Wildlife - Barnacle geese
PUBLISHED: 13:15 19 May 2015 | UPDATED: 13:15 19 May 2015
In search of a seasonal visitor to our shores
Ever since I was a small child I have been fascinated by the epic adventures of the Victorian travellers. It seemed like a great time to be alive. There was so much to find out, so many frontiers to explore, the world must have seemed a massive place and so exotic. I suppose it still is, but modern travel has certainly made it a faster and safer planet, even if it might have lost a bit of sparkle.
Many of the early explorers wrote brilliant books and since I was firmly hooked on wildlife, even when young, I tended to seek out those writers that combined both aspects, such as Seton Gordon, Henry Seebohm and John Wolley. One of their abiding passions was to connect up the wildlife dots and one species that fascinated them then, and me today, is the barnacle goose.
Barnacle geese are members of the Branta genus of dark geese, which also includes the brent goose. The other major genus is Anser which includes the pale geese, such as grey lags. Barnacle geese visit the UK only in winter and until the last two centuries had never bred here. They are incredibly faithful to precise areas of winter residence, resulting in the presence of specific populations on the Solway Firth and in the western Hebrides.
Today we know about these populations but in years past it must have been hard to come up with any ideas as to where and how they bred when they literally disappeared in March or April, only to reappear with their young in October.
However, as with most birds like this the naturalists of the past came up with theories of where they bred but basically stuck to the idea that they probably built nests and laid eggs somewhere. They just didn’t know where! It is astonishing to read some of their early ideas of barnacle geese reproduction. They (well, probably not all but quite a lot), believed this bizarre tale so much that it featured in print. Even more oddly, Pope Innocent III in 1215 had to ban specifically the eating of barnacle geese during Lent. The fact that they believed they bred differently from all other birds had allowed a loop-hole to exist of it being permissible to eat them during Lent, although they were still essentially water birds like ducks.
The simple idea they had was that barnacle geese were formed from a gum on driftwood in the sea and as they developed they hung by their beaks from pieces of driftwood just like seaweed. It seems bizarre but in reality there are some large barnacles which, with a vivid imagination, could be thought to resemble small geese in shells. Of course we now know that they breed just like all other birds, although we didn’t know where this took place for a long time.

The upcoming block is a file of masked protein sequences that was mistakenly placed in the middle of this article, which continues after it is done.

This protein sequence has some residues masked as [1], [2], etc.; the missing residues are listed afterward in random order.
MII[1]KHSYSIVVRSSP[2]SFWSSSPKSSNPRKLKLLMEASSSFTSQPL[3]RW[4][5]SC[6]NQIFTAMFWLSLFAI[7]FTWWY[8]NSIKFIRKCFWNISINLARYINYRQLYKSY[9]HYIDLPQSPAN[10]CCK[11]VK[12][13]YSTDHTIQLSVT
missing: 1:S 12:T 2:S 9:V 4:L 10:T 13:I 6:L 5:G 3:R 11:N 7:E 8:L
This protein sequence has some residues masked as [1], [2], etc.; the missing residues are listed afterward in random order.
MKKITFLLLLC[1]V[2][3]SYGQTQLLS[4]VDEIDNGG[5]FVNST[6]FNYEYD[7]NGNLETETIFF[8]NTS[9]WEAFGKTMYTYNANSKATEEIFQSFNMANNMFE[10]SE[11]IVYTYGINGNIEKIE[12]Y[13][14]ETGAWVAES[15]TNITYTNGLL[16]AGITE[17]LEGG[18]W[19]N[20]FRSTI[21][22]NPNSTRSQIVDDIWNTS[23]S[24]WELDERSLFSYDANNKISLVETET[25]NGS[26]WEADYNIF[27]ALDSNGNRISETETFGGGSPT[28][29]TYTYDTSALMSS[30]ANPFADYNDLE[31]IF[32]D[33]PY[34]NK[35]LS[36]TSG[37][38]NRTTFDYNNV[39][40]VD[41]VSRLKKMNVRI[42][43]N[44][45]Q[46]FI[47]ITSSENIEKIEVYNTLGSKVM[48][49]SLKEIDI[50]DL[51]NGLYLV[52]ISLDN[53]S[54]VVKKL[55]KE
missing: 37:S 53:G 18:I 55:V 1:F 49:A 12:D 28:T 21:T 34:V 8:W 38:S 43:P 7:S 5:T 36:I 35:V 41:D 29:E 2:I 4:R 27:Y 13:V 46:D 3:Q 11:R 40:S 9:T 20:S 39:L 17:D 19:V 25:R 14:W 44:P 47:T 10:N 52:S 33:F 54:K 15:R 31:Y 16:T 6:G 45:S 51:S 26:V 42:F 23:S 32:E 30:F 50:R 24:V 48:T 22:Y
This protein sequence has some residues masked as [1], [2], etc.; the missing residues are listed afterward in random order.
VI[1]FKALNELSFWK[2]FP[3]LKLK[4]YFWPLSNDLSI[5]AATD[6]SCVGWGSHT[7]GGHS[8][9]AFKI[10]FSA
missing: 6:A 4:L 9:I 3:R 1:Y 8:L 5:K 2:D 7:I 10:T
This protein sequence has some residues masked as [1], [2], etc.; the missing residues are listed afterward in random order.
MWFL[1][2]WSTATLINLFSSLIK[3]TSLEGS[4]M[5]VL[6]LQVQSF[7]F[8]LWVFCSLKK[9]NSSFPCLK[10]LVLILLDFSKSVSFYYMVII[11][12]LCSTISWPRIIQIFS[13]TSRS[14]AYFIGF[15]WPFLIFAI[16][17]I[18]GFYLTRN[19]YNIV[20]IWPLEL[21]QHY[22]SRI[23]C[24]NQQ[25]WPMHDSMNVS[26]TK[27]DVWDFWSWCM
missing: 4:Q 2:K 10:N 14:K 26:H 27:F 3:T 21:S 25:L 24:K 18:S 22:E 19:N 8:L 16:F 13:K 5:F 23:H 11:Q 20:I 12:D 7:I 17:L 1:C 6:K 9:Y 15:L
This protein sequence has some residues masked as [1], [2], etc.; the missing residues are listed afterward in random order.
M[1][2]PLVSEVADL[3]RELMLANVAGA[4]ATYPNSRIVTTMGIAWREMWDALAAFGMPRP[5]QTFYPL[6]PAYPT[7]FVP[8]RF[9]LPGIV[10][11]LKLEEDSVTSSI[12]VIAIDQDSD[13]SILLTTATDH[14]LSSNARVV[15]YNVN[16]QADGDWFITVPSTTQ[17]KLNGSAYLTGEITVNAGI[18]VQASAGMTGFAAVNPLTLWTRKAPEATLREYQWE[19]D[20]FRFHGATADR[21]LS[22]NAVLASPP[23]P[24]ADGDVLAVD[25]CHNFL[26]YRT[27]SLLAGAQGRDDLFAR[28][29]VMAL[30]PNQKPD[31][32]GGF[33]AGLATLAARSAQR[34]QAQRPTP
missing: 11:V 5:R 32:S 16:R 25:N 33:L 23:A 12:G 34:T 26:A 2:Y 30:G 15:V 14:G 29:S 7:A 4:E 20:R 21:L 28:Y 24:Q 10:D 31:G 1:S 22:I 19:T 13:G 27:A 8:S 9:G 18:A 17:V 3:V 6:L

With a massive desire to discover new lands, facts and to step where no one has before, those early naturalist explorers slowly put the breeding grounds on the map. We know today that there are three distinct breeding populations. One is in Greenland and Iceland (they spend winter in Ireland), a second is in Svalbard (we used to call it Spitsbergen) which winter on the Solway Firth in Dumfries. The last colony is in Novaya Zemlya (Russia) and winters in the Netherlands.
Geese make great eating and consequently we shoot them for the pot. Unfortunately we were a bit too indiscriminate in the past and the Svalbard population had dropped to only 300 birds by the 1940s. The fate of such populations was one of the major incentives for Sir Peter Scott to set up the Wildfowl and Wetlands Trust. Caerlavarock is their reserve on the Solway and by working both here and in Svalbard the population now stands in excess of 30,000, an amazing feat of conservation.
It was to Svalbard I journeyed to join up my own personal dots. I have seen barnacle geese in Derbyshire at Carsington Water and have spent many weekends in Caelavarock watching the huge flocks, which are simply stunning in flight. A couple of years ago I was lucky enough to be asked to be the on-board photographer for a ship that was travelling around the islands of Svalbard, a land of ice and snow well within the Arctic Circle.
As I spent the next few weeks mesmerised by the scenery and wildlife I was constantly drawn back to my earlier readings of expeditions to Svalbard. The reality of the place never let me down. It is one of the last truly wild and unspoilt parts of our continent. The icing on the cake, however, was photographing a number of barnacle geese with their goslings, my dots were now firmly joined.
Many scientists use large, coloured, plastic rings on birds’ legs to help identify individuals without ever having to catch them again, something that must be incredibly stressful. So while I was photographing the adults I could read the numbers on their green leg rings with ease. I watched SBC, AIZ and TVA escort their young chicks across the arctic tundra. In a few months those chicks would fledge and learn to fly. The parents would have to undergo a moult which means they are flightless for three or four weeks and very vulnerable, particularly to polar bears, their main predator.
If they can make it through this period, which clearly most must do, they then have a 2,000 mile journey to Southern Scotland. In 2011 a wild barnacle goose which was colour ringed was seen at Carsington Water with a number of feral birds (escaped from captivity but now living wild in Derbyshire). It would be a staggering longshot but I dream that one day I will see SBC, AIZ or TVA in the UK. My dots would have been joined in the most amazing way possible.